Avoiding Ankle Replacement and Fusion - Magaziner

Avoiding Ankle Replacement and Fusion

Non-surgical management of ankle osteoarthritis

In many patients that we see, a diagnosis of degenerative ankle disease is usually given three paths of treatment.

Manage the pain until the ankle is no longer functional;

Ankle Fusion; Ankle Replacement.

Are these three options the only options?

A March 2019 study  from the University of Melbourne (1) discusses the treatment options for patients with advanced ankle osteoarthritis. Since the management of ankle osteoarthritis has no real guideline recommendations on its own, researchers say most doctors use a knee or hip osteoarthritis patient criteria. Is this a good thing or a bad thing? Probably not a good thing given the amounts of knee and hip replacements being performed. Think about it. If you are a patient with ankle osteoarthritis and you were told that you were being given the same guidelines that hip and knee osteoarthritis patients get to help hold off joint replacement, how confident would you be in that treatment?

Here are the criteria. Most of you are probably already familiar with these recommendations.

Exercise or physical therapy and weight loss.

If this does not work or the patient needs more help then:

Topical non-steroidal anti-inflammatory drugs (NSAIDs) or capsaicin may be used.

If this does not work or the patient needs more help then:

Acetaminophen (paracetamol (tylenol) should be recommended; however, if there is inadequate symptomatic relief, then clinicians should try oral NSAID or a cyclo-oxygenase-2 inhibitor.

Older patients should be treated with  hyaluronic acid given that there is some evidence this treatment would work.

Do non-surgical management treatments for ankle osteoarthritis work? For some yes, for some no. This is why patient move to surgical recommendations that will hopefully preserve their ankles.

In a recent study from doctors in Italy, researchers at the University of Bologna (2) discussed the current options patients have for sparing their ankle from replacement surgery.

These options include:

Arthroscopic debridement, a surgical procedure that uses a “power wash” to spray off damaged cartilage, bone and other tissue.

Arthrodiastasis, rods are inserted into the ankle bones and suspended from a external cage, this is a picture from Podiatry Today. The idea is to provide more bone space to allow cartilage to grow and heal.

Ankle osteotomy. a surgery that shaves or remodels the bone.

As the Italian researchers point out: “(these) are the current joint sparing procedures, but, in the available studies, controversial results were achieved.” Controversial means less than hoped for success.

The same researchers looked at stem cells as a non-surgical option

This is where the university researchers decided to look at the stem cell option. In studying stem cell injections they were able to note: After interesting reports of mesenchymal stem cells seeded on scaffold (a biological patch) and applied to cartilage defects in non-degenerated joints, bone marrow derived cells transplantation appears to be a promising technique in order to control the degenerative pathway and restore the osteochondral (bone and cartilage) defects.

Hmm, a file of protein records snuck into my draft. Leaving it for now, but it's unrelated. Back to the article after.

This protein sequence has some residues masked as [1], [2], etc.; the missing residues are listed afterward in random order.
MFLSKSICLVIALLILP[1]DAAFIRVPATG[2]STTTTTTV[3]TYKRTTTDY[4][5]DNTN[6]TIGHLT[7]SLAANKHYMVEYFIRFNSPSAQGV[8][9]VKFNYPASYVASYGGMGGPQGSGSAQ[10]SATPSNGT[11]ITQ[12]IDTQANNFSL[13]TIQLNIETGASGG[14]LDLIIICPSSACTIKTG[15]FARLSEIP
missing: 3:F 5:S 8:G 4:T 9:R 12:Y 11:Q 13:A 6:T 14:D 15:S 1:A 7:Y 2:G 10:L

More research on stem cells

In the medical journal Regenerative medicine, (3) researchers also explored the use of stem cells as a means of not only preserving the ankle but as a means to rebuild and repair damage. The researchers especially focused on the use of mesenchymal stromal cells (MSCs or stem cells) because of their beneficial and dual functions of regeneration and cell modulation (the ability to communicate with other cells). The researchers believed that  the regenerative therapies compared favorably against standard surgical treatment.

A well received and heavily cited 2015 study (4) showed that stem cell treatments were able to regrow cartilage in ankles significant enough to improve function and pain levels in selected patients. Walking distances were shown to dramatically improve in the patient group.

So there is promise in the research that surgery may be avoidable. Certainly in our clinical observation in our patients we have seen surgery avoided. Can surgery be avoided in your case? If you have been given a recommendation to ankle fusion or ankle replacement surgery and would like to explore your options please contact our office.

If you would like to explore more information, please contact our office so we can start a conversation with you.

Related articles

Treating Joint Inflammation. The Problem With NSAIDs.

What are the Side Effects of Cortisone Injections?


Paterson KL, Gates L. Clinical Assessment and Management of Foot and Ankle Osteoarthritis: A Review of Current Evidence and Focus on Pharmacological Treatment. Drugs & aging. 2019 Jan 25:1-9.
2 Castagnini F, Pellegrini C, Perazzo L, Vannini F, Buda R. Joint sparing treatments in early ankle osteoarthritis: current procedures and future perspectives. Journal of Experimental Orthopaedics. 2016;3:3. doi:10.1186/s40634-016-0038-4.
3 El-Jawhari JJ, Brockett CL, Ktistakis I, Jones E, Giannoudis PV. The regenerative therapies of the ankle degeneration: a focus on multipotential mesenchymal stromal cells. Regenerative medicine. 2018 Mar 19;13(2):175-88.
4 Emadedin M, Ghorbani Liastani M, Fazeli R, et al.Long-Term Follow-up of Intra-articular Injection of Autologous Mesenchymal Stem Cells in Patients with Knee, Ankle, or Hip Osteoarthritis. Arch Iran Med. 2015 Jun;18(6):336-44. doi: 015186/AIM.003.

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